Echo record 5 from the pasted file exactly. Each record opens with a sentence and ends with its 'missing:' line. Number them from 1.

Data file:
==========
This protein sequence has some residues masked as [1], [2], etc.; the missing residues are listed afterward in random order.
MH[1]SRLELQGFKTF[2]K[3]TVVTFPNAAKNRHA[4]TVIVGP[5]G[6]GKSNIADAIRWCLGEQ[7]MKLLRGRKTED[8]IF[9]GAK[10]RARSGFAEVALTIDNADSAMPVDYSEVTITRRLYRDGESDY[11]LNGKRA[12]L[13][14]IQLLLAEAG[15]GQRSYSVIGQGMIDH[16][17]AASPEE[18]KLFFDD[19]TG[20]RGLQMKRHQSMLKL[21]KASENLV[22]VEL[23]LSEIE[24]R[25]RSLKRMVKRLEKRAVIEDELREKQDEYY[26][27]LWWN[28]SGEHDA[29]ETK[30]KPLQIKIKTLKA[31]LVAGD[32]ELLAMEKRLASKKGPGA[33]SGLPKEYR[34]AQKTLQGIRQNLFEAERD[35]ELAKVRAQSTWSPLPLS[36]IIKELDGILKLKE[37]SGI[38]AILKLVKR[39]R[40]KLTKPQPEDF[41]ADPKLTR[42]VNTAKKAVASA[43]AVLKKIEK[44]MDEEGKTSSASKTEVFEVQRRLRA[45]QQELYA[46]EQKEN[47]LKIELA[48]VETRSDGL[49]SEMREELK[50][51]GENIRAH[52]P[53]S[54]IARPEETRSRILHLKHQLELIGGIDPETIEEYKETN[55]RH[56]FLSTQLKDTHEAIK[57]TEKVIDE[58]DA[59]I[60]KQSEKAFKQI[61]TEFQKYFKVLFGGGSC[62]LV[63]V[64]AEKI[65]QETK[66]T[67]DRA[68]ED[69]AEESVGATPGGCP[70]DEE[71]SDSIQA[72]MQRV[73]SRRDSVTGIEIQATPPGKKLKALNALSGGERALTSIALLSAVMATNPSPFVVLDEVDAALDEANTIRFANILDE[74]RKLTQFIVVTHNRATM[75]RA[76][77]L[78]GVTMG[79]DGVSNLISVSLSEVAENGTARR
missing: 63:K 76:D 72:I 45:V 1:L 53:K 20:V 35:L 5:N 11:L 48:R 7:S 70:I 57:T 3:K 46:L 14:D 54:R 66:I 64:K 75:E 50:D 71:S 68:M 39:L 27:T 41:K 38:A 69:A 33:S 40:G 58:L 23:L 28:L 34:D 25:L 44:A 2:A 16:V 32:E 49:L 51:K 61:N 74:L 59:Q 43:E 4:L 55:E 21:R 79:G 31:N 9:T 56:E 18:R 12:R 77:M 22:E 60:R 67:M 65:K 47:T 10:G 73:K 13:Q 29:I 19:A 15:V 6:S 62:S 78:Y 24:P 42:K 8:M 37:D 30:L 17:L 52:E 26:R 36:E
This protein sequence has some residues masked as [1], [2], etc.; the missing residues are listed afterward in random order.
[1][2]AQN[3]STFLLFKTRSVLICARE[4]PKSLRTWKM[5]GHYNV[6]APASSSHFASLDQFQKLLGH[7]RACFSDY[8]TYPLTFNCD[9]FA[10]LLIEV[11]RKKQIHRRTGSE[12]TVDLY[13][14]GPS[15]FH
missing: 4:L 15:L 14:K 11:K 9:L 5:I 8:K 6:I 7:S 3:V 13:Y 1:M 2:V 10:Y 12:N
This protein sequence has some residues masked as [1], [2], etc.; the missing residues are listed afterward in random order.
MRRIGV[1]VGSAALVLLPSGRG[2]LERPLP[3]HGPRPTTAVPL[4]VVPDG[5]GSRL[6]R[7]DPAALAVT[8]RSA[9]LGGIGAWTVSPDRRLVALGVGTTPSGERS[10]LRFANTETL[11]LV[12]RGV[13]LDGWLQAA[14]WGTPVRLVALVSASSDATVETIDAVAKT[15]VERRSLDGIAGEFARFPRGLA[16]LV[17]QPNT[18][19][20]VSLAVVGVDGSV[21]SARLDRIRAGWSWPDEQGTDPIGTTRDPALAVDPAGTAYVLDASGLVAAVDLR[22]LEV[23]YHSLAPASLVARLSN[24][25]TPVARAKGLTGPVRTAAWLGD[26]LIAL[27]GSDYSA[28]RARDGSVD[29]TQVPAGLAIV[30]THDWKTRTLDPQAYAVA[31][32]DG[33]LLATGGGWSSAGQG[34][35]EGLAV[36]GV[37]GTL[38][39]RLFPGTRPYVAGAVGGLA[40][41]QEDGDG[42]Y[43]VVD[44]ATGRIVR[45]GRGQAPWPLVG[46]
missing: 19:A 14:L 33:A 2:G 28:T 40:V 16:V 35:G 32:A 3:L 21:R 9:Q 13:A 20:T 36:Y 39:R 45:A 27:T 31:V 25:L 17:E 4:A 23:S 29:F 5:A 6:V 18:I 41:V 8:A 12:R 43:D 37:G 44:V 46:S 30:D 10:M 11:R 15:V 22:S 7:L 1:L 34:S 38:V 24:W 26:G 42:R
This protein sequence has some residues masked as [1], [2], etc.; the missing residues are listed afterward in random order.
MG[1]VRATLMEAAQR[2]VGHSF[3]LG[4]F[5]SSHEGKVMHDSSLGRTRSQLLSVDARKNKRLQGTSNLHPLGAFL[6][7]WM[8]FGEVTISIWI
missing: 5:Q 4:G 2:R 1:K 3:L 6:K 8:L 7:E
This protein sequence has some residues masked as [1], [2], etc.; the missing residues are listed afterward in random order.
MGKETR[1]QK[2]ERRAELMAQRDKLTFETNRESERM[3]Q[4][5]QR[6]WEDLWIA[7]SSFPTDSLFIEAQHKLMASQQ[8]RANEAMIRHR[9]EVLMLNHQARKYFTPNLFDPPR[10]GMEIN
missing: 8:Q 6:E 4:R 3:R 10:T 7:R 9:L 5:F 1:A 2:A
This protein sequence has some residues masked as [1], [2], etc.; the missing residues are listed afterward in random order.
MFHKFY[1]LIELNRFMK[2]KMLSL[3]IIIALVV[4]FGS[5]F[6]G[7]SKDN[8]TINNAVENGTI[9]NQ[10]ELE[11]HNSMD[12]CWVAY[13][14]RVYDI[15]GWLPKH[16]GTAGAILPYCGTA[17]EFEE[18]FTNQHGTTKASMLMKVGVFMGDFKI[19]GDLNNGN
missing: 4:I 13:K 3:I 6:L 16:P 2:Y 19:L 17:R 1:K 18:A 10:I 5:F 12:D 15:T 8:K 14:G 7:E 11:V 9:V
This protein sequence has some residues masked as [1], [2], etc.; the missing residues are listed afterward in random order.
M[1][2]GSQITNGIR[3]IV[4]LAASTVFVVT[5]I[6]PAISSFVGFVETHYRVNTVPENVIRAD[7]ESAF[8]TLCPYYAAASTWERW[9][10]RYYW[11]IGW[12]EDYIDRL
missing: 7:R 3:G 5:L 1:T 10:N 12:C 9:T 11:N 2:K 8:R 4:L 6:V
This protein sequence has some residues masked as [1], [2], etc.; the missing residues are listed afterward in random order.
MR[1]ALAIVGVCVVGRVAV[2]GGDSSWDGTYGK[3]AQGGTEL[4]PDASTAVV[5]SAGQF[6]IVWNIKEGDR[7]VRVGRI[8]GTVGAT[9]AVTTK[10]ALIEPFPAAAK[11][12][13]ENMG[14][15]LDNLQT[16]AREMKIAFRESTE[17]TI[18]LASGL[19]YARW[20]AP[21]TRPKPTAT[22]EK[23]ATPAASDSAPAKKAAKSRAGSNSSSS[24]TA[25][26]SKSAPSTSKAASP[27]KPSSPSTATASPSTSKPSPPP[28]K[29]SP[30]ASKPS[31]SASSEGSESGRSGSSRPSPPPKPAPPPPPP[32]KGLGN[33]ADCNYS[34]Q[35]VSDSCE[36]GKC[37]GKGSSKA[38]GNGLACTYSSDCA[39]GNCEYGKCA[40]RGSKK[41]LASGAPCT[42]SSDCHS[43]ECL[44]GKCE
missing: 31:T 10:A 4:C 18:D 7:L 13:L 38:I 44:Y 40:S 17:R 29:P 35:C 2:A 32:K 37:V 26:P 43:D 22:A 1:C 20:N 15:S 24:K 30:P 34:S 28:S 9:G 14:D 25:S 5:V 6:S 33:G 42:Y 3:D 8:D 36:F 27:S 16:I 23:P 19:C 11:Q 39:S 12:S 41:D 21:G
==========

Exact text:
This protein sequence has some residues masked as [1], [2], etc.; the missing residues are listed afterward in random order.
MGKETR[1]QK[2]ERRAELMAQRDKLTFETNRESERM[3]Q[4][5]QR[6]WEDLWIA[7]SSFPTDSLFIEAQHKLMASQQ[8]RANEAMIRHR[9]EVLMLNHQARKYFTPNLFDPPR[10]GMEIN
missing: 8:Q 6:E 4:R 3:R 10:T 7:R 9:L 5:F 1:A 2:A